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New studies suggest there will be a worldwide water shortage by 2040

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Cheryl Santa Maria
Digital Reporter

Wednesday, July 30, 2014, 7:53 PM - Two separate studies and three years of research suggest there won't be enough water to hydrate the Earth's population while sustaining current energy and power solutions by the time 2040 rolls around, according to a press release issued Tuesday by Denmark's Aarhaus University.

"In most countries, electricity is the biggest source of water consumption because the power plants need cooling cycles in order to function," the university says in the release.

"The only energy systems that do not require cooling cycles are wind and solar systems, and therefore one of the primary recommendations issued by these researchers is to replace old power systems with more sustainable wind and solar systems."

The studies -- a joint effort by Aarhus University, Vermont Law School and CNA Corporation in the U.S. -- argues that if current practices are maintained, between 30 and 40 percent of the world's population could begin to experience water shortages by as early as 2020.


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"It's a huge problem that the electricity sector do not even realise how much water they actually consume. And together with the fact that we do not have unlimited water resources, it could lead to a serious crisis if nobody acts on it soon," says Professor Benjamin Sovacool from Aarhus University in a statement.

"We'll have to decide where we spend our water in the future. Do we want to spend it on keeping the power plants going or as drinking water? We don't have enough water to do both," Professor Sovacool adds.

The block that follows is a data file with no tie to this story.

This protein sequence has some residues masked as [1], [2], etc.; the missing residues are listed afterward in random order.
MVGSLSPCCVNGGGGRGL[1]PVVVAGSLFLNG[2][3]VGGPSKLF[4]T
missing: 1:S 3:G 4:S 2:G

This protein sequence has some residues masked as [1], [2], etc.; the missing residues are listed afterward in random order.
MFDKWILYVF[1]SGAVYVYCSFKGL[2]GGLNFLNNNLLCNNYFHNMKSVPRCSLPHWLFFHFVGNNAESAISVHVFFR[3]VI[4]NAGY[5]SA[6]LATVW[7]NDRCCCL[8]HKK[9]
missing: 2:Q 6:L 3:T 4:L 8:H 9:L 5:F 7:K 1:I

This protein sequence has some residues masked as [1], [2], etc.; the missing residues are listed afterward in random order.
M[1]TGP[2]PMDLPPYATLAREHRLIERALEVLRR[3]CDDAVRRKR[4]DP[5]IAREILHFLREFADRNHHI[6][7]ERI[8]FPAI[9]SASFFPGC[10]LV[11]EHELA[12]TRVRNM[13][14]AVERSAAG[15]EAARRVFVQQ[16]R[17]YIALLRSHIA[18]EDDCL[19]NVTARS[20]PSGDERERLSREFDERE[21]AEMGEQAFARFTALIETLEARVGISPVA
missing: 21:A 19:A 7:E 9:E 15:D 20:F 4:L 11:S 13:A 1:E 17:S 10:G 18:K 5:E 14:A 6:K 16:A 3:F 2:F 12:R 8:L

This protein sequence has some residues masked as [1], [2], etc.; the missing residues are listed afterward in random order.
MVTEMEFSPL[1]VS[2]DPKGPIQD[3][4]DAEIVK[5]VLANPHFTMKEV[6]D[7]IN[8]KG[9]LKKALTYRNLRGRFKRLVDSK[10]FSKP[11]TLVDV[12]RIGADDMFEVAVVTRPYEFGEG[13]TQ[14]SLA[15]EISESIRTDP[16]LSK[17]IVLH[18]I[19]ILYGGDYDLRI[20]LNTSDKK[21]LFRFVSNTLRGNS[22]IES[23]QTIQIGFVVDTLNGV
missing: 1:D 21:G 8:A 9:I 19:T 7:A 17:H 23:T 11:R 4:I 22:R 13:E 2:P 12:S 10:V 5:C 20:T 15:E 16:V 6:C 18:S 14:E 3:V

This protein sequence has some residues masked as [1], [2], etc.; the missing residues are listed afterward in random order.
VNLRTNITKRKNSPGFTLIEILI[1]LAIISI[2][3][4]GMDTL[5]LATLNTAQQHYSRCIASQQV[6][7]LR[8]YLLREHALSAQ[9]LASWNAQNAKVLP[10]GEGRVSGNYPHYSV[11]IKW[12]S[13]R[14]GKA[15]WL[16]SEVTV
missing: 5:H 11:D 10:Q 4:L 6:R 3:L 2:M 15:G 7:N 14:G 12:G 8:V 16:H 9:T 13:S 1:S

IMPROVING EFFICIENCY

The reports identify six recommendations that may help mitigate a potential water crisis.

  • Improve energy efficiency
  • Better research on alternative cooling cycles
  • Registering how much water power plants use
  • Massive investments in wind energy
  • Massive investments in solar energy
  • Abandon fossil fuel facilities in all water stressed places 

Researchers combined water shortage projections and world population data to draw their conclusions. They focused on four separate case studies from the U.S., France, India and China and made projections as far into the future as 2040.

The team says the findings were "surprising."

"If we keep doing business as usual, we are facing an insurmountable water shortage – even if water was free, because it's not a matter of the price. There will no water by 2040 if we keep doing what we're doing today. There's no time to waste. We need to act now," Sovacool says.

More information on the reports can be found on the CNA website.

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